From 1898 to 1900, architect Mackay Hugh Baillie Scott (1865–1945) designed Blackwell, a quintessential Arts and Crafts house with carved paneling, delicate plasterwork, and a startling sense of light and space. Originally a retreat for a Manchester brewery owner, the house is a refined mix of modern style and the local vernacular. Lime-washed walls and sloping slate roofs make it fit elegantly into the landscape above Windermere, and the artful integration of decorative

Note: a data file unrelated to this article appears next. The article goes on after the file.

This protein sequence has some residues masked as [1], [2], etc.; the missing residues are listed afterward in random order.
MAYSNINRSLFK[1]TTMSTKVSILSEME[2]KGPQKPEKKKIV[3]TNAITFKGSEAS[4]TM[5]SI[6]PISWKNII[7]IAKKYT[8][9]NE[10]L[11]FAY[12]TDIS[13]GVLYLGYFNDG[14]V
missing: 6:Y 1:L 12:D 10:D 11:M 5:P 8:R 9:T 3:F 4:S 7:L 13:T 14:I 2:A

features into stained glass, stonework, friezes, and wrought iron gives the house a sleekly contemporary feel. Accessibility is wonderful here: nothing is roped off and you can even play the piano. There's some Bailie Scott furniture too, and an exhibition space upstairs. Peruse the shop and try the honey-roast ham in the excellent tearoom. The grounds are also worth a visit: they often host contemporary sculpture installations.